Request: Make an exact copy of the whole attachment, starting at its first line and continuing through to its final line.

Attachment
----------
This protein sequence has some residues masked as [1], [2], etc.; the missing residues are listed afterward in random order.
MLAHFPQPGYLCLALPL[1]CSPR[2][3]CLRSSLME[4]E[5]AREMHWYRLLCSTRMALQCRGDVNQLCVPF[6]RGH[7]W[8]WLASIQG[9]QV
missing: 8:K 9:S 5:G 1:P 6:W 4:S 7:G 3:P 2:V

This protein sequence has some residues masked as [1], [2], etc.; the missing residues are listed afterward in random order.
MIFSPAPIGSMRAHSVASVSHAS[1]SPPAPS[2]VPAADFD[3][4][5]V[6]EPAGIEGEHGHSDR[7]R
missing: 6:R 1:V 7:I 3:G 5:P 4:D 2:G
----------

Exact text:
This protein sequence has some residues masked as [1], [2], etc.; the missing residues are listed afterward in random order.
MLAHFPQPGYLCLALPL[1]CSPR[2][3]CLRSSLME[4]E[5]AREMHWYRLLCSTRMALQCRGDVNQLCVPF[6]RGH[7]W[8]WLASIQG[9]QV
missing: 8:K 9:S 5:G 1:P 6:W 4:S 7:G 3:P 2:V

This protein sequence has some residues masked as [1], [2], etc.; the missing residues are listed afterward in random order.
MIFSPAPIGSMRAHSVASVSHAS[1]SPPAPS[2]VPAADFD[3][4][5]V[6]EPAGIEGEHGHSDR[7]R
missing: 6:R 1:V 7:I 3:G 5:P 4:D 2:G